Palm Coast Arts Foundation's 10th turtle on the Turtle Trail honors a living legend.
Nancy Lopez, who was hired as the touring pro for the Palm Harbor Golf Course in 1978 and went on to win 48 LPGA tour events in a Hall of Fame career, returned to the course Sept. 29 for the unveiling of a turtle that was painted in her honor.
The turtle was the 10th on the Turtle Trail, sponsored by members of the community through the efforts of the Palm Coast Arts Foundation. Each turtle is painted by a different artist, this one by Bob Teller.
Lopez said she had her husband, Ed Russell, love turtles and were happy to visit the course again, where Lopez participated in many tournaments with other golf legends such as Lee Trevino and Gary Player.
“It’s nice to see friends you haven’t seen in a while, and it’s special be part of this,” Lopez said. She also said that a charity golf tournament that was canceled due to the pandemic will be rescheduled for next year, to benefit PCAF.
Golf in Palm Coast
PCAF Executive Director Nancy Crouch was master of ceremonies for the crowd of about 100 people outside the clubhouse, which is the starting point for 115,000 golf rounds per year. Many elected officials were in attendance, including Mayor Milissa Holland, who delivered a speech about the importance the course has played in the city’s history.
“It’s the teamwork between the city, the Historical Society and the Palm Coast Arts Foundation that reinforces our spirit of community.”
MILISSA HOLLAND, mayor
“On Sept. 14, 1971, ITT Corp. introduced a beautiful golf course to Palm Coast’s growing number of residents, promising quality rounds where the tall palms and pines would welcome scores of players and pros,” Holland said. “And in 1978, they kept this promise."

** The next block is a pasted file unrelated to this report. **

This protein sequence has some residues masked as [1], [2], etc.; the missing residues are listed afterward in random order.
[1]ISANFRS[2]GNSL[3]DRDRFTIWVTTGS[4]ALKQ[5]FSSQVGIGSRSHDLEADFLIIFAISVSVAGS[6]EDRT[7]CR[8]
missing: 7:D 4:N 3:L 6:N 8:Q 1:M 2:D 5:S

Lopez's fame attracted others, and she also "personally played alongside many of our original pioneer residents," Holland said.
Among the “pioneer residents” who played with Lopez was David Hayes. He has lived in Flagler Beach since 1957 and worked for ITT from 1976 to 2003. At the ceremony, he held a photo of himself caddying for another golf pro at a Palm Coast tournament, Laura Baugh, when he was 18. He also recalled that when Lopez was living in the Fairways Condos at the course, “I’d be walking along and carrying my clubs, and she’d say, ‘David, do you want to play a few holes?’”
Art in public places
Mery Gable, a volunteer with the Palm Coast Historical Society, was the sponsor of the turtle, named Nancy Marie after Nancy Marie Lopez.
“I wanted to memorialize this legendary golfer,” Gable said, adding that Billy Casper was also a key figure in those days in Palm Coast.
After the ceremony, Crouch said the Turtle Trail has attracted visitors to Palm Coast, and residents also have brought their guests to see all the turtles as they show them around town.
“It gives the community a sense of artistic buy-in,” she said.
“These turtles are a perfect blend of art and history,” Historical Society President Elaine Studnicki said.
City Councilman Nick Klufas added: “I consider public art a catalyst for creativity. These turtles represent the inclusivity of creative thinking.”
The 11th turtle will be unveiled in October. Visit https://www.palmcoastartsfoundation.com/the-turtle-trail.